“The Situation” comic book, WTF

Fredy Tlatenchi

Nothing breaks up a family, not super-powered grudge matches or comic book art with scattered line work that’s reminiscent of the 1990s.

Produced by Wizard World, Inc. and written by Eisner winning author Paul Jenkins, “The Situation” comic book had potential. A book produced by a nimble small company and respected author? Sounds promising. Throw in the tan and muscled element that is Mike “The Situation” Sorrentino and you could practically hear the collective cringing of a million geeks as they discovered the news.

 A lot of questions popped into my mind as I read “The Situation.” Why create a comic book based on an individual with such a limited appeal among comic book readers? It’s the equivalent of Newt Gingrich releasing a line of tampons in Mexico.

There is no actual storyline in the first issue of “The Situation.” In simplest terms, the pages are one massive exposition dump that is not worth the price tag.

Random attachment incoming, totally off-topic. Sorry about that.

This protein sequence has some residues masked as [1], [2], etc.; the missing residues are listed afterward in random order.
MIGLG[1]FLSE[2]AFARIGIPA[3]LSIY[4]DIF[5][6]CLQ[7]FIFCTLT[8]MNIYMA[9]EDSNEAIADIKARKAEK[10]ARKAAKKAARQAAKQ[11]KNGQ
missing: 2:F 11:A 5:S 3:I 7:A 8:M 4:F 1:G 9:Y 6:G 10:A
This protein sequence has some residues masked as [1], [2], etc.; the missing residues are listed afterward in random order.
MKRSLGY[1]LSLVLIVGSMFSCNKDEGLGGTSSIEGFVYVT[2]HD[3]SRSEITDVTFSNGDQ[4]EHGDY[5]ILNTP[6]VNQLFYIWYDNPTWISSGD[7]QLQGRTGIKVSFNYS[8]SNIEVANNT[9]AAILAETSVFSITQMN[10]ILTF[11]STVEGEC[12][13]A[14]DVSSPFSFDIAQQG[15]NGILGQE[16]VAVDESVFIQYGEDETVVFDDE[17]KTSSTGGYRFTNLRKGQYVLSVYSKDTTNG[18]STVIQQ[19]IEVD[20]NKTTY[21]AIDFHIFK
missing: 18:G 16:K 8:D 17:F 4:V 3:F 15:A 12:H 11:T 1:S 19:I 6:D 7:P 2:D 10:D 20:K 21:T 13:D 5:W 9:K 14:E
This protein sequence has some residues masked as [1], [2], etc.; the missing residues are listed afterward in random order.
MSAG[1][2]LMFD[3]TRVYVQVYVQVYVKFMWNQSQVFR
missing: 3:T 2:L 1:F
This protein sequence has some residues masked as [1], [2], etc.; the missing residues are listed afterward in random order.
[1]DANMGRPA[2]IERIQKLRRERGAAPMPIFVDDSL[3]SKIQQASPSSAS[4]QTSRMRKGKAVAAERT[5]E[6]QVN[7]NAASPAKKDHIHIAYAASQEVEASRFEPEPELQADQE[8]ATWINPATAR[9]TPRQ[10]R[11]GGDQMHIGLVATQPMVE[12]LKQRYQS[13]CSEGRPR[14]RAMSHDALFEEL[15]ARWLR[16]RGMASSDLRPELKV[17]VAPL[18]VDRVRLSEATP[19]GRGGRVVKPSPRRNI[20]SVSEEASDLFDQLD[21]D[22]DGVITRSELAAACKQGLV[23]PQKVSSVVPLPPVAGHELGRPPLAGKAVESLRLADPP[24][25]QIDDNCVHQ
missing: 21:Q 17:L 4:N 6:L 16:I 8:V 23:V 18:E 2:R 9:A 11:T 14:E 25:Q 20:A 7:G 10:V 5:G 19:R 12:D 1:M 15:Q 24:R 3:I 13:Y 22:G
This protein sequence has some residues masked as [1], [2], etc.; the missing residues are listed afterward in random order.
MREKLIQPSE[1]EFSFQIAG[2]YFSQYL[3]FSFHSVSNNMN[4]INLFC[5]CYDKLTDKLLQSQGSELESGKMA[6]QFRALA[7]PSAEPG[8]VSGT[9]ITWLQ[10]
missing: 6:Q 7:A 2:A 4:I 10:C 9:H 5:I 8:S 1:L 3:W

We are introduced to the protagonist, his brothers and their super powered feud that dates back to their childhood. The brothers, while they may have been raised together, took very different paths in life and only remain courteous to one another during their regular Sunday dinners at their mother’s house.

 The women who appear in the book are no Susan B. Anthony’s. They are placed in the stereotypical roles of “eye-candy #1,” passive sister and Matronly Mother Superior. As with anything containing The Situation, a gratuitous female ass shot is strategically drawn in one of its pages, the USDA seal of approval literally tattooed on the right ass cheek.

Did I mention that The Situation is a world-famous reality show star also? And managed to save the world a few times? Yes, those details are thrown at us several times throughout the book but never given a panel of super-heroic proof.

Instead you get a book that limits it’s storytelling to what Mr. Sorrentino knows best, his world of fictional problems.

Pass the book if you’re in search of an epic. Buy it if you want to vicariously live through a reality star with limited comic book potential.